Tag Archives: compulsive gaming

Depression and teen video game addiction: Encouraging friendships could be key

Video gaming is subject to bad raps for supposedly inducing among teenagers addictive playing. But while playing for more than four hours could be a cause for concern, it is not a plain and simple indication of depression.

The link between depressive symptoms and excessive playing must not be ignored, however. New research from the Johns Hopkins Bloomberg School of Public Health reveals that the effects of game addiction could be tempered by the use of mobile applications and social media platforms in aid of socialization. The facilitation of socialization and formation of friendships online could be instrumental in warding off depressive symptoms. This led researchers to claim that not all video game addicts are vulnerable to depression. Gamers (mostly boys) who interact with their peers through such platforms then display better-adjusted behavior.

1
Image source: NYDailyNews.com

The study comes on the heels of frequent research on compulsive video gaming, which is recognized as a modern psychological disorder. Rehabilitation centers for video game addicts have come into existence, while children, teenagers, and young adults are the focus of most research. Common observations derive a link between aversion to socialization and increased propensity for habitual gaming. Longitudinal studies to the effect have been undertaken in countries such as China and Singapore, with respondents observed for manifestations of anxiety disorders and depressive symptoms.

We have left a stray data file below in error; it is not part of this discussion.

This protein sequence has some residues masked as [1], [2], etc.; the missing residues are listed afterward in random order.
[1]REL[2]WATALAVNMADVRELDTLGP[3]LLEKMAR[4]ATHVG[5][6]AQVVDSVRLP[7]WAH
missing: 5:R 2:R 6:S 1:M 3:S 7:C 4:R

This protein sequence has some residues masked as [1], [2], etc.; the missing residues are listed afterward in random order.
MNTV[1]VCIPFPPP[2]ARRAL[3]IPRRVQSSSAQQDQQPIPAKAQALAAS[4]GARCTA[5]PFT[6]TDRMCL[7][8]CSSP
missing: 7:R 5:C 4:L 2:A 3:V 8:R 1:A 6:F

2
Image source: IFLScience.com

While the link between these psychological issues and video gaming remains tenuous, parents are reminded that compulsive playing remains an unhealthy lifestyle choice. Gamers should be taught early on the balance between doing what they love and living life without a controller in their hands.

Jonathan Lauter, M.D., is an accomplished psychiatrist with a celebrated career spanning several positions in various organizations, most recently as the director of ambulatory behavioral health services and associate professor of psychiatry at the Mt. Sinai School of Medicine in New York City. For more reads similar to this, visit this blog.

Advertisements